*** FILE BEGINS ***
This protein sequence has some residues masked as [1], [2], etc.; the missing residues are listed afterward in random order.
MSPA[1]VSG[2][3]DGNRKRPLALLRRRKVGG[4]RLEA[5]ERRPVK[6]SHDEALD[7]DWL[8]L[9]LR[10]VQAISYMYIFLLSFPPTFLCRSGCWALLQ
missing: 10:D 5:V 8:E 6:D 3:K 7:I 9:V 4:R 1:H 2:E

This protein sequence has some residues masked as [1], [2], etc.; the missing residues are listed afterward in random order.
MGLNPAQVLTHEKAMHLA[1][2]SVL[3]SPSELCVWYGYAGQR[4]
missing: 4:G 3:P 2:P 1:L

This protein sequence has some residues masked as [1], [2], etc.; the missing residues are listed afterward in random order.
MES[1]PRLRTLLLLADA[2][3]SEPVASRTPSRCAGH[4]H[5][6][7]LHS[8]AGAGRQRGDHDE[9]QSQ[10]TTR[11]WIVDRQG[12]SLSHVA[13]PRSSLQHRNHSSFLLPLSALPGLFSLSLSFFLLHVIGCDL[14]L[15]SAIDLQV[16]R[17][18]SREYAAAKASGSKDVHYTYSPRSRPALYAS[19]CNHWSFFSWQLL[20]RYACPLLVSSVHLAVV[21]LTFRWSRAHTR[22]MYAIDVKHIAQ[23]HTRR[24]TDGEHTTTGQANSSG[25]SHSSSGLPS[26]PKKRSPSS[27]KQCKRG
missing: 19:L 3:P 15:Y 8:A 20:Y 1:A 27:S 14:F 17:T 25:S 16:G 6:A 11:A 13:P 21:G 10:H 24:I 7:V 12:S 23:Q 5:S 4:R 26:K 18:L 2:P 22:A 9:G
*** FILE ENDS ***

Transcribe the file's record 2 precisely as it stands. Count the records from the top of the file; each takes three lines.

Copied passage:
This protein sequence has some residues masked as [1], [2], etc.; the missing residues are listed afterward in random order.
MGLNPAQVLTHEKAMHLA[1][2]SVL[3]SPSELCVWYGYAGQR[4]
missing: 4:G 3:P 2:P 1:L